Fieldnotes: Digital Resources

A permanent list of digital resources in archaeology and related fields.

See also: Directory of Graduate Programs in the United States and Canada

Digital publication of inscriptions from Aphrodisias in SW Turkey. The aim of this project is to build on the experience gained on the EPAPP project. That project, funded by the Leverhulme trust, allowed us to develop a volume of some 250 inscriptions, using the Epidoc markup principles; the Inscriptions of Aphrodisias grant allowed us to further refine the volume and publish it as http://insaph.kcl.ac.uk/ala2004/. In the course of that process we learned a great deal about how to develop and apply the guidelines; we also established some very good relationships with other scholars in the field. Our intention now is to develop the use of Epidoc markup not only for the eventual publication of inscriptions, but also as a tool for editing them and preparing them for publication. We also intend to work closely at every stage with other colleagues and other projects, so that we can support one another in developing our approaches to electronic publication, and achieve a reasonable level of compatibility between projects. On this site we intend to publish more material from Aphrodisias, as it becomes ready for publication. At the same time, the editors of the inscriptions, Angelos Chaniotis (in Heidelberg) Joyce Reynolds (in Cambridge) and Charlotte Roueche (in London) together with the excavators, Christopher Ratte (in New York) and Bert Smith (in Oxford) intend to use the web as a work area for preparing increasing amounts of material for publication. We may well not be able to publish all the inscriptions of Aphrodisias in this way before the end of the project: but we should by then have established the guidelines and the protocols for doing so.
Useful links related to the archaeology of the Mediterranean basin.
Pleiades gives scholars, students and enthusiasts worldwide the ability to use, create and share historical geographic information about the Greek and Roman World in digital form. Pleiades is a joint project of the Ancient World Mapping Center, the Stoa Consortium and the Institute for the Study of the Ancient World. It is supported by its institutional partners, and by the U.S. National Endowment for the Humanities. Editorial Board: Senior Editors: Roger Bagnall and Richard Talbert Managing Editors: Tom Elliott and Brian Turner Associate Editor: Michael McCormick Chief Engineer: Sean Gillies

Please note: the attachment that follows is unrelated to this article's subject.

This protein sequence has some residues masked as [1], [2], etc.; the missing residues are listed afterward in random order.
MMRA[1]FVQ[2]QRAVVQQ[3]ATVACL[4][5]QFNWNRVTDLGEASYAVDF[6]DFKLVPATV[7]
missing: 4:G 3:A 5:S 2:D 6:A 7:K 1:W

The Digital Archaeological Record (tDAR) is an international digital archive and repository that houses data about archaeological investigations, research, resources, and scholarship. tDAR provides researchers new avenues to discover and integrate information relevant to topics they are studying. Users can search tDAR for digital documents, data sets, images, GIS files, and other data resources from archaeological projects spanning the globe. For data sets, users also can use data integration tools in tDAR to simplify and illuminate comparative research. ACCESS is a core feature of tDAR. tDAR supports broadening the access to a wide variety of archaeological data. Browsing or searching the tDAR repository enables users to identify digital documents, data sets, images, and other kinds of archaeological data for research, learning, and teaching. tDAR enables users to download data files while maintaining the confidentiality of legally protected information and the privacy of digital resources on which a researcher is still working. PRESERVATION is the other key part of tDAR’s mission. tDAR and its parent organization, Digital Antiquity, are dedicated to ensuring the long-term preservation of digital archaeological data. These data document the archaeological record, the efforts of the archaeological and scientific community, and the material and social characteristics of the cultures studied. GROWTH and IMPROVEMENT are part of Digital Antiquity’s strategy for tDAR. Regular enhancements and improvements that incorporate advances in research methods, digital preservation, and technology are planned in cooperation with an advisory team that includes archaeologists, supporting agencies, preservation experts, and Digital Antiquity staff.
On-line textbook, database and bibliographic resource on Aegean Prehistory (Dartmouth College, Department of Classics).